Dai's other main point addressed the panoply of products in the Big Data ecosystem. Even in just the official Hadoop stack there are lots of products with similar or overlapping capabilities: do we need Kafka or Flume or both? There is no one Big Data technology which is cheaper and better for all use cases. Therefore it is crucial to understand the requirements of the application before starting on the architecture. Different applications will demand different permutations from the available options. Properly defined use cases (which don't to be heavyweight - Dai hymned the praises of the Agile-style "user story") will indicate which kinds of products are required. Organizations are going to have to cope with heterogeneous environments. Let's hope they save enough on the licensing fees to pay for the application wranglers.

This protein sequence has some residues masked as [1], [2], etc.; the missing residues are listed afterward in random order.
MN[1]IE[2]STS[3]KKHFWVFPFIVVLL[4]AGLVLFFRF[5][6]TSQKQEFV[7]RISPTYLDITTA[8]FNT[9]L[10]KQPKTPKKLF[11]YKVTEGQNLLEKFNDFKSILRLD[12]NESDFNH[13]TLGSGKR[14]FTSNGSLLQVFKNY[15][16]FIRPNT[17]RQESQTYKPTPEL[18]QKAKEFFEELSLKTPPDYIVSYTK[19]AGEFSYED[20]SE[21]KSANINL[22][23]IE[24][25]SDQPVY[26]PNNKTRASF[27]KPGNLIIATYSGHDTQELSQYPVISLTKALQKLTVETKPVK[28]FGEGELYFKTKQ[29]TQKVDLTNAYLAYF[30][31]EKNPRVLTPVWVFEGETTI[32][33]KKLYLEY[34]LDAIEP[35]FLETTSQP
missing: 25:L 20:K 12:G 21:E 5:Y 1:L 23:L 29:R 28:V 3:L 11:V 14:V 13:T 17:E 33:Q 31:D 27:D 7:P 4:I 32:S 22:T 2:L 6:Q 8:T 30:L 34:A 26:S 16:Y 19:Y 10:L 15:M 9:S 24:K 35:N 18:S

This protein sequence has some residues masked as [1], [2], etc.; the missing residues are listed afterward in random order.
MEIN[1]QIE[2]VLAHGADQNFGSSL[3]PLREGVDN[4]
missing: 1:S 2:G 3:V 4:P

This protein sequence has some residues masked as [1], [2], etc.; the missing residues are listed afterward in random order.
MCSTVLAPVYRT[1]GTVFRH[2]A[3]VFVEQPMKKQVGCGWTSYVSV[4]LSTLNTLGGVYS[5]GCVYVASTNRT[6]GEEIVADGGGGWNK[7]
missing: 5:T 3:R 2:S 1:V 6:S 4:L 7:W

How to write better PL/SQL

After last year's fiasco with shonky screen rendering and failed demos I went extremely low tech: I could have my presentation from the PDF on a thumb-drive. Fortunately that wasn't necessary. My session was part of the Beginners' Track: I'm not sure how many people in the audience were actual beginners; I hope the grizzled veterans got something out of it.

One member of the audience turned out to be a university lecturer; he was distressed by my advice to use pure SQL rather than PL/SQL whenever possible. Apparently his students keep doing this and he has to tell them to use PL/SQL features instead. I'm quite heartened to hear that college students are familiar with the importance of set-based programming. I'm even chuffed to have my prejudice confirmed that it is university lecturers who are teach people to write what is bad code in the real world. I bet he tells them to use triggers as well :)

Oracle Database 12c New Indexing Features

I really enjoy Richard Foote's presenting style: it is breezily Aussie in tone, chatty and with the occasional mild cuss word. If anybody can make indexes entertaining it is Richard (and he did).